Top 5 Books to Help You Master Business Analytics

If you’re starting a business or already halfway there, you need to listen to what your business data has to say. Data is more than numbers, graphs, pies, or percentages. They are essential information pieces to your business. Also, they offer insights into the status of different systems, departments, and locations. 

Apart from that, they are also critical parts of systems advocacy. If you wish to change or improve something in the system, you need data. You can present facts and figures to support your claim. The same goes when you’re asking for more funding or lobbying for reforms.

There’s no guessing game with data. It doesn’t matter if your output is what you expected. With data, you can justify your business decisions and strategies. Yet, raw data won’t be of so much help. 

With more than 2.5 quintillion bytes of data received per day, data shortage is not the issue. Instead, it’s how humans make sense of them. This is where analytics comes in. 

What is Data Analytics?

The process of examining, cleaning up, and transforming data is what makes up data analytics. It also includes posturing data to discover insightful information. This is where businesses could use it to draw conclusions and support decision-making. With data analytics, you stop guessing. Instead, you start sticking to facts when making business decisions. 

Must-Read Books on Data Analysis

If you’re unsure how to leverage data analytics for your business, you need to understand how it works. Below are the top five books you can start reading. With these, you’ll understand data analytics. You can also get ideas that can impact your business.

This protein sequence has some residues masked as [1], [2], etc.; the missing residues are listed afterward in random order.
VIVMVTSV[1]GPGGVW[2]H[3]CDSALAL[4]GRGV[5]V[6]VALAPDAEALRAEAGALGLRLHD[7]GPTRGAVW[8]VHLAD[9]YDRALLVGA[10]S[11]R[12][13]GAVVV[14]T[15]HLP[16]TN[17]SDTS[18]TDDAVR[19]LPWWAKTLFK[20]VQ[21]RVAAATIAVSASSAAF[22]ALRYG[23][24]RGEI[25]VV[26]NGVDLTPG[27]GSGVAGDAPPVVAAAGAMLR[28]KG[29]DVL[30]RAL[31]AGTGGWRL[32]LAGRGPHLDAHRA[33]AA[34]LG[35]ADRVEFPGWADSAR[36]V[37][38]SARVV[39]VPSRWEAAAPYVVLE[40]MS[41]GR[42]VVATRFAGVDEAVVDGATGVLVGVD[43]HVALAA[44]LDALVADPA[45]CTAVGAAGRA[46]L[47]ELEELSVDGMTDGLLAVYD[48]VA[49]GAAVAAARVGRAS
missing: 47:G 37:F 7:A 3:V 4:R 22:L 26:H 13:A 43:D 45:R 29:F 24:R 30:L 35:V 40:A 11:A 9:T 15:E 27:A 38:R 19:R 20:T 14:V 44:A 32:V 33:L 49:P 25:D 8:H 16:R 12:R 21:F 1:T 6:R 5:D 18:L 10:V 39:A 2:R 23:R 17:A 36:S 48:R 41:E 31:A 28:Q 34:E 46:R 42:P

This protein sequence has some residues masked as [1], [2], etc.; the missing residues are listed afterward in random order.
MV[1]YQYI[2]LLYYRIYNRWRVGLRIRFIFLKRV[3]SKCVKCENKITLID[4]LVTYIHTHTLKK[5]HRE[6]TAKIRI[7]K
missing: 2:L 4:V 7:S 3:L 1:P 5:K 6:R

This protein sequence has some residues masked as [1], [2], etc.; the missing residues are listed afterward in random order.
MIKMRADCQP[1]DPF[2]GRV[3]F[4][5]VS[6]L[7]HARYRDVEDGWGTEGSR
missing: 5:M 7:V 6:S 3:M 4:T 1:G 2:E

1. Wayne L. Winston’s Microsoft Excel Data Analysis and Business Modeling 

If you want to learn Excel from the ground up, this is the perfect book for you. Excel has been every beginner’s favorite for statistical analysis within the last 35 years. If you master this, you can launch a career in analytics. More so, you can help your business grow. 

Many consider this book as one of the best in data analysis. Why? Because it uses Excel for probability analysis and basic statistics. Aside from that, the author also filled it with many practical applications. These applications are for technical topics like forecasting, multiple regression, and more. The content is also extensive because it can help you become an expert in the topic, with its many exercises. 

2. Phil Simon’s Too Big to Ignore: The Business Case for Big Data

If you’re still unsure whether big data is helpful for businesses, then you have to read this book. The author showed how institutions leverage data. They used the government, private sector, and big corporations to explain this point. 

Phil Simons also included several lessons from big data experts. Also, he added case studies from across the globe. Anyone who wants to dabble in data analytics must read this book. It can give valuable insight on how to turn data into intelligence. It would also teach you how to turn intelligence into actionable information. 

3. Cole Nussbaumer Knaflic’s Storytelling with Data: A Data Visualization Guide for Business Professionals 

If you want to learn how to communicate efficiently with data, you need to read this book. This shows you how to leverage the knowledge of visualization for your business. The book also offers pragmatic guidance to business analytics experts. Through this, they can present data in a more palatable and understandable manner. 

You can master data analytic skills with this book. It shared insights and information to achieve this. The book challenges you to go beyond your comfort zone. You can do this by using conventional data visualization tools. As such, you can create a more compelling, informative, and engaging story.